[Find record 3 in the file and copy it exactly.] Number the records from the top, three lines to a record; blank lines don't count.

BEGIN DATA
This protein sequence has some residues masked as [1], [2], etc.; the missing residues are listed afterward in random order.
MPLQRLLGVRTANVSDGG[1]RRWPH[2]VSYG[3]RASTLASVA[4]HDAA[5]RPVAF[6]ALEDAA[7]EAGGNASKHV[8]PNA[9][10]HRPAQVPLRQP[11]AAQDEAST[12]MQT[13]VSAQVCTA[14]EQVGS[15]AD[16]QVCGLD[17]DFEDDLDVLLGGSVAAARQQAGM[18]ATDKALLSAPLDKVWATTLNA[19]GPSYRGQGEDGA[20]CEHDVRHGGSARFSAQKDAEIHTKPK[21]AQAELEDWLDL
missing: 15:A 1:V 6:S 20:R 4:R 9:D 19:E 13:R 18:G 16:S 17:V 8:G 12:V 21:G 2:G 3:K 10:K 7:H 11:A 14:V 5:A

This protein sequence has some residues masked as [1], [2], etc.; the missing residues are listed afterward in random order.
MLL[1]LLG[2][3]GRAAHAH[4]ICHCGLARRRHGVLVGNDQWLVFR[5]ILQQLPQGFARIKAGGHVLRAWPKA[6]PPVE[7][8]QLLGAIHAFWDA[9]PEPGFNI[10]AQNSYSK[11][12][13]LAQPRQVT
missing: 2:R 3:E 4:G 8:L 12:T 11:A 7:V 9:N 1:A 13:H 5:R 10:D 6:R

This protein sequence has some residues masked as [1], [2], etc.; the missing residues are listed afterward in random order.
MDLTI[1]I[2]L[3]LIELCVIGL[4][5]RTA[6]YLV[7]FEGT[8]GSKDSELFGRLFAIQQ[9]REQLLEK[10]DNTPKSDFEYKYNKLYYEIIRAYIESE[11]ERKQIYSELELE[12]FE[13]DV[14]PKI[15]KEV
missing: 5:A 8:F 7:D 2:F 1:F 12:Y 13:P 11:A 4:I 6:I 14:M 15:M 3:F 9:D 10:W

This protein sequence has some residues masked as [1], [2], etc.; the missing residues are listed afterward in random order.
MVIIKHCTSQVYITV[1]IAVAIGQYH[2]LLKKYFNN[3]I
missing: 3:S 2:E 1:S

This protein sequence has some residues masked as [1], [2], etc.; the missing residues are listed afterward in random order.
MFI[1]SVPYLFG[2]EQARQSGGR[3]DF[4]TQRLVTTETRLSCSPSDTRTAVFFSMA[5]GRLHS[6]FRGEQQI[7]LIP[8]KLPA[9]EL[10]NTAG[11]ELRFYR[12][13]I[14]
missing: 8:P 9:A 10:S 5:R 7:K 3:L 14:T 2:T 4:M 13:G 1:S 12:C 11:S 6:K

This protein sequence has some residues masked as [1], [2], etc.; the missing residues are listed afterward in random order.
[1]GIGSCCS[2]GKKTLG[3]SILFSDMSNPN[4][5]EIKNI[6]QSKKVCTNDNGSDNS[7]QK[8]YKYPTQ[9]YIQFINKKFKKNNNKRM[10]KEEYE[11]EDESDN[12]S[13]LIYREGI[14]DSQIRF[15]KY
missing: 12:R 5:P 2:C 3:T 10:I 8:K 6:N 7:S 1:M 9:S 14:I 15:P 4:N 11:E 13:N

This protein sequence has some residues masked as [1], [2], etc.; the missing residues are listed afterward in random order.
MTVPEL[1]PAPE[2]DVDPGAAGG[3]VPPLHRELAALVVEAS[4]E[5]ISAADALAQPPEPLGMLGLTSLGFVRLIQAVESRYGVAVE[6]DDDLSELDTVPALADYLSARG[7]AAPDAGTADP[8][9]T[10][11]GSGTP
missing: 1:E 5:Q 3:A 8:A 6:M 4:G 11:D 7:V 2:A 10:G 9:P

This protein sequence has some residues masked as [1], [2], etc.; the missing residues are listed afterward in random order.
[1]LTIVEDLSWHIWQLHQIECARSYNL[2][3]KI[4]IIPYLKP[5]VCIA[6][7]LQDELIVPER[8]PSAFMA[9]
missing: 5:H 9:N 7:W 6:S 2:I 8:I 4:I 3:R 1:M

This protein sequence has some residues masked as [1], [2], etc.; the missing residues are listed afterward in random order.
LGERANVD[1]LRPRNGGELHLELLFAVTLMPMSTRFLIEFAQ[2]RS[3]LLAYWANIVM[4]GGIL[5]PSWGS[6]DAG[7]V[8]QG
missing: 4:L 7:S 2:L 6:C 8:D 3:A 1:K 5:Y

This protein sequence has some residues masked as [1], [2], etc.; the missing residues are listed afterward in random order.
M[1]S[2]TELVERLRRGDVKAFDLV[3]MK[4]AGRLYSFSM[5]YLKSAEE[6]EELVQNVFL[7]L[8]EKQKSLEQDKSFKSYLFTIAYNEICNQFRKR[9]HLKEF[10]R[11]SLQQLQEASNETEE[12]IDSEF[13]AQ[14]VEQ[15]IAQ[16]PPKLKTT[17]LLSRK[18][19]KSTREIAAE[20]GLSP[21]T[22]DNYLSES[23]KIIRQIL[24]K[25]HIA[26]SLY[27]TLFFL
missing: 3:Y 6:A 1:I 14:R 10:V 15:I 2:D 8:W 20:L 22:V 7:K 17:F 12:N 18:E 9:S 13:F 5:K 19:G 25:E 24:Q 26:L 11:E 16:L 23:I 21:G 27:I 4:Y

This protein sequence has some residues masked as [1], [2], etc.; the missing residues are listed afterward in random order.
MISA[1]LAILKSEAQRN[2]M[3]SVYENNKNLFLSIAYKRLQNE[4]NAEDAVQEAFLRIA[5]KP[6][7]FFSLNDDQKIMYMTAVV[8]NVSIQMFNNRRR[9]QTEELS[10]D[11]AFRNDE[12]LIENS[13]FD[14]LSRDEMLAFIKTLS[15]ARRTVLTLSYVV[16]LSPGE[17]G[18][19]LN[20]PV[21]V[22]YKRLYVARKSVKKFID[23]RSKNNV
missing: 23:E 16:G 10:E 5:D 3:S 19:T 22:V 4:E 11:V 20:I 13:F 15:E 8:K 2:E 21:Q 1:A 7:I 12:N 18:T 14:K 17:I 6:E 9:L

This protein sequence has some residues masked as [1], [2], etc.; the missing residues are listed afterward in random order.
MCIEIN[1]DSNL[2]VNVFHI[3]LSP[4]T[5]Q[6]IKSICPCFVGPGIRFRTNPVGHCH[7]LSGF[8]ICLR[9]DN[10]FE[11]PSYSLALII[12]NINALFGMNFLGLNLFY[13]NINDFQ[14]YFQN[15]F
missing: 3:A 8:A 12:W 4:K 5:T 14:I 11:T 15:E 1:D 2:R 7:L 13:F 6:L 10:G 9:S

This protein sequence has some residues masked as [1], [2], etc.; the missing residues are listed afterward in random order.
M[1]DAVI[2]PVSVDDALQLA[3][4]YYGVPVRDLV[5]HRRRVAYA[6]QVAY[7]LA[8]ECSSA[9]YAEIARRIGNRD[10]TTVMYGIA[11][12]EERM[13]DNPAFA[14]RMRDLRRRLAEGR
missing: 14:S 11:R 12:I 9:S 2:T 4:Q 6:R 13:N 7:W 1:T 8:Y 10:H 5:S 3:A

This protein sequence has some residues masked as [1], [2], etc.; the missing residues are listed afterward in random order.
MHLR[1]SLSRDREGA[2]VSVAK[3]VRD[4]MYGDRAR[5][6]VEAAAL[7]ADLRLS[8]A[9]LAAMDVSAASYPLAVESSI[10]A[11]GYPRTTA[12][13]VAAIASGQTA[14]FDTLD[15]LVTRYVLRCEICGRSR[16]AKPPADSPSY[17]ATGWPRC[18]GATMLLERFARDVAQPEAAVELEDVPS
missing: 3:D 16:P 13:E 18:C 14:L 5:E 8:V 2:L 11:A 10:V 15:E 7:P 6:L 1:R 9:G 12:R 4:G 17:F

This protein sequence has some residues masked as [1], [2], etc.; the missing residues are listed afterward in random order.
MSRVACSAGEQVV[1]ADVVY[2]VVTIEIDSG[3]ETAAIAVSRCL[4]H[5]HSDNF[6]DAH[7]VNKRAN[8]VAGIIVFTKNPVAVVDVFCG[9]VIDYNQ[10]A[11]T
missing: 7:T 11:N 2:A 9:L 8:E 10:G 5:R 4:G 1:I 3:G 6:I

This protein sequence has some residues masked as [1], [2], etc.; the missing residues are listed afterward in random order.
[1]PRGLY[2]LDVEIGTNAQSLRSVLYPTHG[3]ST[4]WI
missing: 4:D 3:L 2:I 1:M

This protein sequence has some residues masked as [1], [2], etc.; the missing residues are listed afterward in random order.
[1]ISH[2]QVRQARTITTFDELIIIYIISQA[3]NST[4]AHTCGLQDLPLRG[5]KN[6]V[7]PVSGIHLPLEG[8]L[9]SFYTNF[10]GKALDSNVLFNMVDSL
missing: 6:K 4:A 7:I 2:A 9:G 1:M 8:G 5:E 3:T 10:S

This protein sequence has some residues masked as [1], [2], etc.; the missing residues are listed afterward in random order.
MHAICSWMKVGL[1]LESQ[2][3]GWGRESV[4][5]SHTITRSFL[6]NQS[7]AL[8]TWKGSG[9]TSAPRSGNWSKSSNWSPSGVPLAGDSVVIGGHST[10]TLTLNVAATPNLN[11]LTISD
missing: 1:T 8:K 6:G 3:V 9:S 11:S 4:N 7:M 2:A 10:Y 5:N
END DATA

This protein sequence has some residues masked as [1], [2], etc.; the missing residues are listed afterward in random order.
MDLTI[1]I[2]L[3]LIELCVIGL[4][5]RTA[6]YLV[7]FEGT[8]GSKDSELFGRLFAIQQ[9]REQLLEK[10]DNTPKSDFEYKYNKLYYEIIRAYIESE[11]ERKQIYSELELE[12]FE[13]DV[14]PKI[15]KEV
missing: 5:A 8:F 7:D 2:F 1:F 12:Y 13:P 11:A 4:I 6:I 14:M 15:M 3:F 9:D 10:W